A PROFESSIONAL thief who collected an "Aladdin's cave" of illegal birds' eggs through an "evil campaign against wildlife" has been jailed.
When police raided Richard Pearson's home in Cleethorpes, Lincolnshire, they found more than 7,000 eggs, including many from rare birds such as golden eagles, peregrine falcons and ospreys.
The haul, one of the largest since the Wildlife and Countryside Act was passed in 1981, include eggs of a red-necked phalarope and of a Montagu's harrier. There are around 30 red-necked phalaropes living in Britain. The Montagu's harrier is just as rare.
Police also found 59 dead birds in a freezer in his garage, as well as messages from an infamous egg collector from Selby, Colin Watson, who fell to his death attempting to climb a tree to steal eggs from a sparrowhawk's nest in April 2006.
Initially Pearson, 41, claimed Watson gave him the eggs.
But diaries in Pearson's handwriting detailed his thefts and investigators were able to match individual entries to eggs in the collection taken over a 15-year period.
Yesterday the decorator pleaded guilty at Skegness Magistrates Court to five charges of illegally stealing and possessing the eggs.
Not guilty pleas were accepted by the prosecution over the birds, 21 of which had been shot dead.
Jailing Pearson, of Phelps Place, Cleethorpes for 23 weeks, District Judge Richard Blake said: "You were carefully organised for an evil campaign against wildlife, and I choose my words carefully. You kept a careful record of your crimes relating to the taking of these eggs.
"My view is that you are at the top end of people who commit this type of crime.
"The message must go out from this court in the strongest possible terms that the perverted activity of people like you who seize eggs to satisfy their own lust will not be tolerated.
"People like you threaten the fragile heritage of wildlife on this island, not now but for future generations, by preying not just on birds, but very rare birds. I feel that a very robust sentence must be passed by this court."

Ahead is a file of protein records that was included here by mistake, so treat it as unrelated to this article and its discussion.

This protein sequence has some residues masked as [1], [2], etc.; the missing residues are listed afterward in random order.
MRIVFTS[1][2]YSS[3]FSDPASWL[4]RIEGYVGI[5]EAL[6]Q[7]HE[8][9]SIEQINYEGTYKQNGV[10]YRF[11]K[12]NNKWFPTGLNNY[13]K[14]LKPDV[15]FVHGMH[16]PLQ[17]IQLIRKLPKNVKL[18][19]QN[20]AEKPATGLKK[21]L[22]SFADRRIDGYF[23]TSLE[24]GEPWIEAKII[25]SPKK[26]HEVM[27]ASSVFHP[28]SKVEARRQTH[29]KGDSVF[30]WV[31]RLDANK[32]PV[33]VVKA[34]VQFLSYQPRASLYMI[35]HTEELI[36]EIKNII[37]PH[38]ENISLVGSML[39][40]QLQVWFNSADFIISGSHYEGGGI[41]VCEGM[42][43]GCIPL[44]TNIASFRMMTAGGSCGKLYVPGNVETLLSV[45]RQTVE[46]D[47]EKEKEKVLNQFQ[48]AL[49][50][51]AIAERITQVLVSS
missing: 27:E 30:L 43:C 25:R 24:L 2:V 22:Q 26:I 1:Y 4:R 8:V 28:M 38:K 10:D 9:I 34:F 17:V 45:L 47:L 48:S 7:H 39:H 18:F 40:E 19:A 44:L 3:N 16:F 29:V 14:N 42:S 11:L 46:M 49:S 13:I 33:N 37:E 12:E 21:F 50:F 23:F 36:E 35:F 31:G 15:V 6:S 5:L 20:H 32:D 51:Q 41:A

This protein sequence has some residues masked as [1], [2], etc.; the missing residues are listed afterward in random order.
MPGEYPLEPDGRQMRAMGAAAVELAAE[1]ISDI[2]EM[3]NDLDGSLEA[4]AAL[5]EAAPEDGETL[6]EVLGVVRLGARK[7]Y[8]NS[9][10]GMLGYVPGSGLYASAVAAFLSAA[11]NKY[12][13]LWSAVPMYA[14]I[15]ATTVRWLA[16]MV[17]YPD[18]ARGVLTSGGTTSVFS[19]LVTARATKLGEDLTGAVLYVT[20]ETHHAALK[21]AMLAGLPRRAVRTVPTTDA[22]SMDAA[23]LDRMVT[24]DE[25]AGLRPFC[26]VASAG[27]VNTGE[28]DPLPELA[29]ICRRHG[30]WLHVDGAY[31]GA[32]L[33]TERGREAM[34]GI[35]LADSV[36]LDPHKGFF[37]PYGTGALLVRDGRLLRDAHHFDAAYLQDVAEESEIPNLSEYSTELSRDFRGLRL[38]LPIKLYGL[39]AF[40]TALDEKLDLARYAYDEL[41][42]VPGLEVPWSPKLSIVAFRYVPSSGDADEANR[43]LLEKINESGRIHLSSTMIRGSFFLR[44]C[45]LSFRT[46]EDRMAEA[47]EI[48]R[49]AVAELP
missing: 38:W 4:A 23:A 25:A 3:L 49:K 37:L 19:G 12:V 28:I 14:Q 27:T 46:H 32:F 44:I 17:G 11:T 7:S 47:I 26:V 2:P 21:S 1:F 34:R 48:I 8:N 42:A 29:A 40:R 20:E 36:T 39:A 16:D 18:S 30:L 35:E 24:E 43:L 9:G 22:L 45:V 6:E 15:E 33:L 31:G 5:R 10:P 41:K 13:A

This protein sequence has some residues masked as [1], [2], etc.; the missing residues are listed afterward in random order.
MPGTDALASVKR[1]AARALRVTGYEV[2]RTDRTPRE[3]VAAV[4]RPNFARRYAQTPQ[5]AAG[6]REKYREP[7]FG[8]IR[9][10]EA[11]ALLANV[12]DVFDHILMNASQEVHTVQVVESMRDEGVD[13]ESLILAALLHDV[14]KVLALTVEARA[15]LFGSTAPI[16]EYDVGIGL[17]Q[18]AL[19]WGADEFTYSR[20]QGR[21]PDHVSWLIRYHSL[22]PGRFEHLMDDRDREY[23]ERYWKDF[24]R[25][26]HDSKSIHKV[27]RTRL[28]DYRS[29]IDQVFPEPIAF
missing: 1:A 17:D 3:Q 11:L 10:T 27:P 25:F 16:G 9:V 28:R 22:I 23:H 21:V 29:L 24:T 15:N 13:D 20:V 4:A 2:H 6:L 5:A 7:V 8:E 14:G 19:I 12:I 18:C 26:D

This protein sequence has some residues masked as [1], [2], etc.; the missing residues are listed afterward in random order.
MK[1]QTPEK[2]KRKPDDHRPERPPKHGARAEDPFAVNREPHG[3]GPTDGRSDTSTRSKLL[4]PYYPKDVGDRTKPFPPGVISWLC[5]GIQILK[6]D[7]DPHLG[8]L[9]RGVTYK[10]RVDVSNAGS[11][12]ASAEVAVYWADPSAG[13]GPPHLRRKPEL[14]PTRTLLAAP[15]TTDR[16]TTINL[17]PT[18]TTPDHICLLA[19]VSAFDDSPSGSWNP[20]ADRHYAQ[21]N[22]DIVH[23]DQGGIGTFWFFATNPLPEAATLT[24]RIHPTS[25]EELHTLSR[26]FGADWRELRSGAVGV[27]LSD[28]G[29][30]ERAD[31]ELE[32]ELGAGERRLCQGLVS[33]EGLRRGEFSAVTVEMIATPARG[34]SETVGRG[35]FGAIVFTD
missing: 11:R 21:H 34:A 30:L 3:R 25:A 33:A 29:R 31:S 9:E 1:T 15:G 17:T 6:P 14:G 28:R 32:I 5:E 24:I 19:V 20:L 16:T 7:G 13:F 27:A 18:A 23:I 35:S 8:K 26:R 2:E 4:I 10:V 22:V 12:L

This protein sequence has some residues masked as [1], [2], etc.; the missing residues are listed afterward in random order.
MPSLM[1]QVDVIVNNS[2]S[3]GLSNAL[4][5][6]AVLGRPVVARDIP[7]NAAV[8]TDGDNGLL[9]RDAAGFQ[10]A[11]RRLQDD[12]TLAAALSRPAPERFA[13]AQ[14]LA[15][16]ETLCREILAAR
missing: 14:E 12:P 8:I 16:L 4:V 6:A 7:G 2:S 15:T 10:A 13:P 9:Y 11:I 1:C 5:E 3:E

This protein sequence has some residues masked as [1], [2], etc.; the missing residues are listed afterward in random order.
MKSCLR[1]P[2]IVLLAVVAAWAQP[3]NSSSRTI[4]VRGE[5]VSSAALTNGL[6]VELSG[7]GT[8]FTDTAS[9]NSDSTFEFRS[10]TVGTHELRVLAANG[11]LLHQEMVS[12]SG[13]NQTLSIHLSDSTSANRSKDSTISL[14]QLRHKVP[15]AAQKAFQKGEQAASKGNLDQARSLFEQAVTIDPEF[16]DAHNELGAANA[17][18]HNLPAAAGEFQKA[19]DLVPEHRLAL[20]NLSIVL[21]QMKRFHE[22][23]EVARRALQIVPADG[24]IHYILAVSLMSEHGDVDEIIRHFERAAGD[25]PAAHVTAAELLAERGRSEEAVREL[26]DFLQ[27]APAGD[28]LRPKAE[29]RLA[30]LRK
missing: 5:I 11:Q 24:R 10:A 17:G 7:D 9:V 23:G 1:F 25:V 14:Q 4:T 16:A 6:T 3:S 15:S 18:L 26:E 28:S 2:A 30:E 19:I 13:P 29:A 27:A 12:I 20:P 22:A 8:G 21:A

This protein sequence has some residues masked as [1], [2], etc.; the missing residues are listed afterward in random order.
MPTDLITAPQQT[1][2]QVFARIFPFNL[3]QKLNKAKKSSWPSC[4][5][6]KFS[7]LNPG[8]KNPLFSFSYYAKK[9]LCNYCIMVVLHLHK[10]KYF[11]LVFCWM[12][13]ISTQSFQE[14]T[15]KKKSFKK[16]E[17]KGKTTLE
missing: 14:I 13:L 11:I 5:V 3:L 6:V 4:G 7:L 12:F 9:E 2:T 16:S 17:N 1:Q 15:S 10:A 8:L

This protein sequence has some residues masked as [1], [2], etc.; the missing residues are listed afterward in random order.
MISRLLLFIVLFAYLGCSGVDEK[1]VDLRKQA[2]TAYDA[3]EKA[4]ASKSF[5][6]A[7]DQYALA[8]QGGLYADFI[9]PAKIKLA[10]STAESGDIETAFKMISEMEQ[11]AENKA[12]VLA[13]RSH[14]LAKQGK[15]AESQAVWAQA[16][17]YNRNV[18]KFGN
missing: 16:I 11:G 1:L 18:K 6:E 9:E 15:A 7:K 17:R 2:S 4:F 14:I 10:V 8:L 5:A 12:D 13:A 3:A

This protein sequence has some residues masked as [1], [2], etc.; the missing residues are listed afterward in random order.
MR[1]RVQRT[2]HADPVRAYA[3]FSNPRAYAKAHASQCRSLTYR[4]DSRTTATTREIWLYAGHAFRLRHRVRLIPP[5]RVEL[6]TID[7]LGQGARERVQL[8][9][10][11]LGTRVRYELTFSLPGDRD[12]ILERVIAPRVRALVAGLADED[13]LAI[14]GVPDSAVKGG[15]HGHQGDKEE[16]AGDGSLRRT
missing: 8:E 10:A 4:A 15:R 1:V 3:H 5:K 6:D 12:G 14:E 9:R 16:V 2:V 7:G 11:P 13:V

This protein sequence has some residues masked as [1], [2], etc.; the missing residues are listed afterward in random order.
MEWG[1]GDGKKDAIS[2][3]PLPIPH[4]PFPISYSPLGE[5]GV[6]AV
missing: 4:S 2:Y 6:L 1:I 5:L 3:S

Prosecuting counsel David Outterside had told the court that Pearson "has in effect admitted to being a professional birds' egg thief who operated at the highest end of one of Britain's most destructive natural pastimes". He added: "His house was an Aladdin's cave, full of illegal birds' eggs."
Mr Outterside added: "This is very much a trophy crime, a crime in which professional collectors simply seek to enhance their collection for whatever end.
"Very rarely are they (eggs) actually traded between collectors and even more rarely for financial gain."
Pearson had earlier admitted stealing five chough eggs and three peregrine falcon eggs from Pen y Parc in Anglesey in April 2005.
"He also admitted stealing four barn owl eggs from a site near Saltfleet, Lincolnshire, that same month.
When police and inspectors from the Royal Society for the Protection of Birds raided Pearson's home in November 2006, they found 7,130 eggs, 653 of which were from the most protected species in the UK.
Officers also seized equipment for gathering eggs including a rubber dinghy, waders, climbing spikes, syringes, cameras and sat-nav systems.
Defending Pearson, Richard Butters said: "It is of some significance that this defendant is not a dangerous man to the public.
"He is simply a working man who had an overwhelming fascination for eggs. In reality what he has been experiencing over the last months and years is an unlawful habit."
RSPB investigations officer Mark Thomas said: "Despite tough legislation, Pearson and a few others like him continue to present a serious threat to some of the UK's most threatened birds.
"The length of his sentence reflects this and we hope it acts as a deterrent to others."
The RSPB believes there are around 100 active egg collectors in Britain.
Pearson was also ordered to pay costs of 1,500.